Our NFF Impact Investing Services business supports investors who want to make equitable funding and financing available to meet community needs, including for smaller nonprofits.​ Services will include advising and training philanthropic staff looking to expand their community investments beyond grantmaking and support designing and managing customized loan funds for those seeking new mechanisms for achieving social impact. 

Strategic Pillar 2: Consulting 

NFF’s Consulting practice partners with clients to craft practical, customized solutions to making financial decisions that bolster mission work. We offer one-on-one engagements with nonprofits, as well as cohort-based convenings, workshops, and partnerships. We help nonprofits, funders, financial institutions, and government entities equitably connect money to mission and community impact; provide education on nonprofit financial management; and equip leaders to make financial decisions that best serve their missions.

Strategic Pillar 3: Advocacy 

The third core pillar of work under this strategy is advocacy, which includes our thought leadership. Over the next three years, we will formalize and expand our advocacy activity. We will focus our advocacy on: ensuring funding continues to flow to the CDFI sector; ensuring government funding is appropriately inclusive of nonprofits; and influencing policies and practices to support more equitable funding flows to nonprofits.

Lots of ideas and dreams were put on hold because we didn't know if we were going to get evicted or not. We're just getting to the point with NFF's support and the support of others where we can really start to envision the future.

Ryan Castalia, Executive Director, Sure We Can

Aligning Our Work with Emerging Opportunities 

NFF identified three emerging areas for our community-responsive work.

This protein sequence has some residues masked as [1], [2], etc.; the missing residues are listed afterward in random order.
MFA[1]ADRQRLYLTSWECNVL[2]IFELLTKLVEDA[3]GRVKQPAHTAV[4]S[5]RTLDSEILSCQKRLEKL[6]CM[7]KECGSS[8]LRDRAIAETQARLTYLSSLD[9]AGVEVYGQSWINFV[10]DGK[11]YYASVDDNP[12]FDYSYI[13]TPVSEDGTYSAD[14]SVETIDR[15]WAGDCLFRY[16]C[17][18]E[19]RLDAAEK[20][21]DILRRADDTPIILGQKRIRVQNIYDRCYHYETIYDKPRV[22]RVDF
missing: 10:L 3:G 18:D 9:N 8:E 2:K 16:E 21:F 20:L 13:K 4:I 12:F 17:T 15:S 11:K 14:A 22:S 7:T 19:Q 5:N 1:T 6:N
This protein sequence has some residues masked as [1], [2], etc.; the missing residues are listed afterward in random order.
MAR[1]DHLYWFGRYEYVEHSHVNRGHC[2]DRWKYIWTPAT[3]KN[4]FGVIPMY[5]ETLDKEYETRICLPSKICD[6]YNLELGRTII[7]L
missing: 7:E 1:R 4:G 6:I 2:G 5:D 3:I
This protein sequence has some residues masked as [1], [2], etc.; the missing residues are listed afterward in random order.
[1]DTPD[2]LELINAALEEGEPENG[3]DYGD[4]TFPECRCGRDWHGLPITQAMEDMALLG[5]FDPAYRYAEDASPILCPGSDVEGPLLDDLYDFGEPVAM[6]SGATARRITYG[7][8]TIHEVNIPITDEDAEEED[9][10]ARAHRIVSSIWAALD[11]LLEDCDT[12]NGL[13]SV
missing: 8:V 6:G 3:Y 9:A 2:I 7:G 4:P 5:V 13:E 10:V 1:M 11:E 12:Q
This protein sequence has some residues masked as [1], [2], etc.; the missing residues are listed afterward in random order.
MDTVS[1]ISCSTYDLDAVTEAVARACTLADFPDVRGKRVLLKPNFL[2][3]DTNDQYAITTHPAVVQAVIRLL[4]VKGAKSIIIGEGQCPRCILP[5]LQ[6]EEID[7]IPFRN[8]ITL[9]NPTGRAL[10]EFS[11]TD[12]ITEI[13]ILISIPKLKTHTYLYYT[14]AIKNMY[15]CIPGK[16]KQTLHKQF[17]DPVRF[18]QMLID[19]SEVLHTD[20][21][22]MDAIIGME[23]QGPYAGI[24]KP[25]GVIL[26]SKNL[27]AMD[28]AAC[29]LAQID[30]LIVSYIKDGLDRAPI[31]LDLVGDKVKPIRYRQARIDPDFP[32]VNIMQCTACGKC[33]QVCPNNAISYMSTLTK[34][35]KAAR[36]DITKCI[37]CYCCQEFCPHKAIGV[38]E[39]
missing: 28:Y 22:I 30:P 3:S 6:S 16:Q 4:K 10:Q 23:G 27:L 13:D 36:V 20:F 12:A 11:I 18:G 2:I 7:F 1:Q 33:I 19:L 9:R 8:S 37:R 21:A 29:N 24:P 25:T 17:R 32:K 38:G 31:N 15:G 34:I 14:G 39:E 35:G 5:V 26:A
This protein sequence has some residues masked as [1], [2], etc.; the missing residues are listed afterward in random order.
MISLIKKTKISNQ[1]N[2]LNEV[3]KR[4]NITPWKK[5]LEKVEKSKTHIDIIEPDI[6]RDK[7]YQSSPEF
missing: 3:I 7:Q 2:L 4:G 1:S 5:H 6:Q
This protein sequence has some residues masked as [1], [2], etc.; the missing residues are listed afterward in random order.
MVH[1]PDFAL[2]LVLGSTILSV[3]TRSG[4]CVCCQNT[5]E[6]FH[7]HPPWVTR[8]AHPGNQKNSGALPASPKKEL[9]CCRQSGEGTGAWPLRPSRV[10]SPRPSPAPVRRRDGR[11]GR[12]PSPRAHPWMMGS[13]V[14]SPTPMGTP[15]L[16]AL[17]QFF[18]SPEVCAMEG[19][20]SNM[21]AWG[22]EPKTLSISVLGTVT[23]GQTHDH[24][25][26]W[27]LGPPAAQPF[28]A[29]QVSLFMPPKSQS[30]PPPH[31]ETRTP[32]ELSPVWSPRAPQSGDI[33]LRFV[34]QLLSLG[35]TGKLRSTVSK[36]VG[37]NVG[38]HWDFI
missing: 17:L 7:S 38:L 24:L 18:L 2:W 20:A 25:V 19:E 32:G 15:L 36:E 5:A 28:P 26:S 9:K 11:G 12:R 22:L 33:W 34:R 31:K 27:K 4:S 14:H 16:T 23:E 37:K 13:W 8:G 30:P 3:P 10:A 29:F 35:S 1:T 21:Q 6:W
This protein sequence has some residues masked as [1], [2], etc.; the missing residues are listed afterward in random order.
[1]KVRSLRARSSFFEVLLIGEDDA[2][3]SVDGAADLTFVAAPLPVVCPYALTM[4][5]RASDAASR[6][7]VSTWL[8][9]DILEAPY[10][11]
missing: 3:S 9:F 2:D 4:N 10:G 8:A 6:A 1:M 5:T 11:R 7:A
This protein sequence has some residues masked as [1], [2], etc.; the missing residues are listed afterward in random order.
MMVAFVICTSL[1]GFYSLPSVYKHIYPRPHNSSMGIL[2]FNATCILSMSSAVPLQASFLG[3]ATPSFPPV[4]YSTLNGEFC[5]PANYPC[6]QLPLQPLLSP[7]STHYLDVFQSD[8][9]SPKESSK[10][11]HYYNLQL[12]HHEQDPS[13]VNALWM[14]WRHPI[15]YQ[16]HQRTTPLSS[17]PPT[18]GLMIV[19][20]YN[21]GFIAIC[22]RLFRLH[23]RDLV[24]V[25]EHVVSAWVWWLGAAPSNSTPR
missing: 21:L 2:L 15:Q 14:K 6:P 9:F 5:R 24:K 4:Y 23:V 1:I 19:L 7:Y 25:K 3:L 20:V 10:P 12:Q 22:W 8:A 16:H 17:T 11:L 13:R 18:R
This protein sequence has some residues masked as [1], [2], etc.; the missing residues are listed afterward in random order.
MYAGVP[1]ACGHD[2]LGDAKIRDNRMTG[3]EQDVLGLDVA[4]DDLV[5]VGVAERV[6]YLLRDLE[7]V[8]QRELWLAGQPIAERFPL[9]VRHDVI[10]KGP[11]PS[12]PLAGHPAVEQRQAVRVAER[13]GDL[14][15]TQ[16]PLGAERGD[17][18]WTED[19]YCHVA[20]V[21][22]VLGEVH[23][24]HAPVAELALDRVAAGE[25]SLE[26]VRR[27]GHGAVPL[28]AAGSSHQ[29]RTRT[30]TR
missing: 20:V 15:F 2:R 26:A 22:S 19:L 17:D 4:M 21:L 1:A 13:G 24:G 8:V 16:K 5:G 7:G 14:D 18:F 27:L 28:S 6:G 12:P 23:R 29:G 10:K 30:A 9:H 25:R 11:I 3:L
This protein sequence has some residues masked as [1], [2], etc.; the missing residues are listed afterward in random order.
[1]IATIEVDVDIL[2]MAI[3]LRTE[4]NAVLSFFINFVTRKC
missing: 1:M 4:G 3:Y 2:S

Challenging Inequitable Government Funding Practices: NFF will provide capital solutions and strategies/knowledge to help nonprofits manage the challenges of government funding, while also advancing and advocating for government contracts for nonprofits that pay on time and cover costs fully. 

Community Ownership of Assets: Building Equitable Assets for Communities and Nonprofits (BEACoN): NFF services will help community-centered nonprofits to participate in real estate investments that build community-level wealth in different forms.    

Environmental Justice: Combatting the Effects of Environmental Racism: NFF’s financing and consulting services will connect local nonprofits to the growing funding opportunities aimed at addressing environmental, health, and climate challenges, especially for communities of color. 

To learn more about NFF's strategy, including goals for each strategic pillar, download our 2024-2026 strategic plan below.

The most important thing I learned from working with NFF is the importance of drawing out the financial value of what we do. It's all the little things our agencies do that make our work innovative. We are now in a better position to articulate our actual costs and the value we bring to the health care system.

Mark Ryle, CEO, Project Open Hand